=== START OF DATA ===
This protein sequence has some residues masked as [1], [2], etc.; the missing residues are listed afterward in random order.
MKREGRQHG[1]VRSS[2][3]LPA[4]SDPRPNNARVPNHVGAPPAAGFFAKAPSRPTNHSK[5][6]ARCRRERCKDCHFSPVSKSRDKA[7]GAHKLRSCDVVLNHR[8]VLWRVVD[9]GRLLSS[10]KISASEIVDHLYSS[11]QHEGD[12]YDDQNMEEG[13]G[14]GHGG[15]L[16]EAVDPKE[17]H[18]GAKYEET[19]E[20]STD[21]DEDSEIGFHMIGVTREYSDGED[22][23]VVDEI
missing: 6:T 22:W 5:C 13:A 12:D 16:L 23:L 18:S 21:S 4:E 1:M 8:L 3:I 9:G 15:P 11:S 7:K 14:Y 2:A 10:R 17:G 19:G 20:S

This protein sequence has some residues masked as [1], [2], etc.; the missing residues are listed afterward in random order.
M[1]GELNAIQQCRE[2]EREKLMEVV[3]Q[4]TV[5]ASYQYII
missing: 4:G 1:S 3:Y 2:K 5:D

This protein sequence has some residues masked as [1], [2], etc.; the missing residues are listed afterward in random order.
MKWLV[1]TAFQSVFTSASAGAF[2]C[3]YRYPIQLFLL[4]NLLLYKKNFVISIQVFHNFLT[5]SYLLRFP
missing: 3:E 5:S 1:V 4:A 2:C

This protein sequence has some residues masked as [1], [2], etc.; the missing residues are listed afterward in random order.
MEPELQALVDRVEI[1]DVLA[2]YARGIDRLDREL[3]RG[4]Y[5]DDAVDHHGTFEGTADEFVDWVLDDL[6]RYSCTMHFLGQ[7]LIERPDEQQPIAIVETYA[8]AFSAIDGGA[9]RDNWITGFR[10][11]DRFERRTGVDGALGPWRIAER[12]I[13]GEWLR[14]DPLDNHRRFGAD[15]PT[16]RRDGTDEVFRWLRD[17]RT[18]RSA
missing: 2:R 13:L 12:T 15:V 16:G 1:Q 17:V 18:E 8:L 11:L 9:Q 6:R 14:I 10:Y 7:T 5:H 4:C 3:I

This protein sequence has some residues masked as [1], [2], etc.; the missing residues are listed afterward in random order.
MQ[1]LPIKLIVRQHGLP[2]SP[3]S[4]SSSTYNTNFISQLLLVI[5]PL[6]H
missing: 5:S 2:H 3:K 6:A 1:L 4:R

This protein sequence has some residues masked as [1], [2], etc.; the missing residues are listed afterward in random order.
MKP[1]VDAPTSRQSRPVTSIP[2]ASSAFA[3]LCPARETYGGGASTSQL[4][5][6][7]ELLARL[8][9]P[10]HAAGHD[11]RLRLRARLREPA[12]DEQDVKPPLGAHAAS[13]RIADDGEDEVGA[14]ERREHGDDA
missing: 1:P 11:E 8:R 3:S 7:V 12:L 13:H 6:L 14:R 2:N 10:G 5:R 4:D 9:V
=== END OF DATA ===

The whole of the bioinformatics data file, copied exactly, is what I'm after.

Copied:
This protein sequence has some residues masked as [1], [2], etc.; the missing residues are listed afterward in random order.
MKREGRQHG[1]VRSS[2][3]LPA[4]SDPRPNNARVPNHVGAPPAAGFFAKAPSRPTNHSK[5][6]ARCRRERCKDCHFSPVSKSRDKA[7]GAHKLRSCDVVLNHR[8]VLWRVVD[9]GRLLSS[10]KISASEIVDHLYSS[11]QHEGD[12]YDDQNMEEG[13]G[14]GHGG[15]L[16]EAVDPKE[17]H[18]GAKYEET[19]E[20]STD[21]DEDSEIGFHMIGVTREYSDGED[22][23]VVDEI
missing: 6:T 22:W 5:C 13:A 12:D 16:L 23:L 18:S 21:S 4:E 1:M 8:L 3:I 9:G 15:P 11:S 7:K 14:Y 2:A 10:R 17:G 19:G 20:S

This protein sequence has some residues masked as [1], [2], etc.; the missing residues are listed afterward in random order.
M[1]GELNAIQQCRE[2]EREKLMEVV[3]Q[4]TV[5]ASYQYII
missing: 4:G 1:S 3:Y 2:K 5:D

This protein sequence has some residues masked as [1], [2], etc.; the missing residues are listed afterward in random order.
MKWLV[1]TAFQSVFTSASAGAF[2]C[3]YRYPIQLFLL[4]NLLLYKKNFVISIQVFHNFLT[5]SYLLRFP
missing: 3:E 5:S 1:V 4:A 2:C

This protein sequence has some residues masked as [1], [2], etc.; the missing residues are listed afterward in random order.
MEPELQALVDRVEI[1]DVLA[2]YARGIDRLDREL[3]RG[4]Y[5]DDAVDHHGTFEGTADEFVDWVLDDL[6]RYSCTMHFLGQ[7]LIERPDEQQPIAIVETYA[8]AFSAIDGGA[9]RDNWITGFR[10][11]DRFERRTGVDGALGPWRIAER[12]I[13]GEWLR[14]DPLDNHRRFGAD[15]PT[16]RRDGTDEVFRWLRD[17]RT[18]RSA
missing: 2:R 13:L 12:T 15:V 16:G 1:Q 17:V 18:E 8:L 11:L 9:Q 6:R 14:I 10:Y 7:T 5:H 4:C 3:I

This protein sequence has some residues masked as [1], [2], etc.; the missing residues are listed afterward in random order.
MQ[1]LPIKLIVRQHGLP[2]SP[3]S[4]SSSTYNTNFISQLLLVI[5]PL[6]H
missing: 5:S 2:H 3:K 6:A 1:L 4:R

This protein sequence has some residues masked as [1], [2], etc.; the missing residues are listed afterward in random order.
MKP[1]VDAPTSRQSRPVTSIP[2]ASSAFA[3]LCPARETYGGGASTSQL[4][5][6][7]ELLARL[8][9]P[10]HAAGHD[11]RLRLRARLREPA[12]DEQDVKPPLGAHAAS[13]RIADDGEDEVGA[14]ERREHGDDA
missing: 1:P 11:E 8:R 3:S 7:V 12:L 13:H 6:L 14:R 2:N 10:G 5:R 4:D 9:V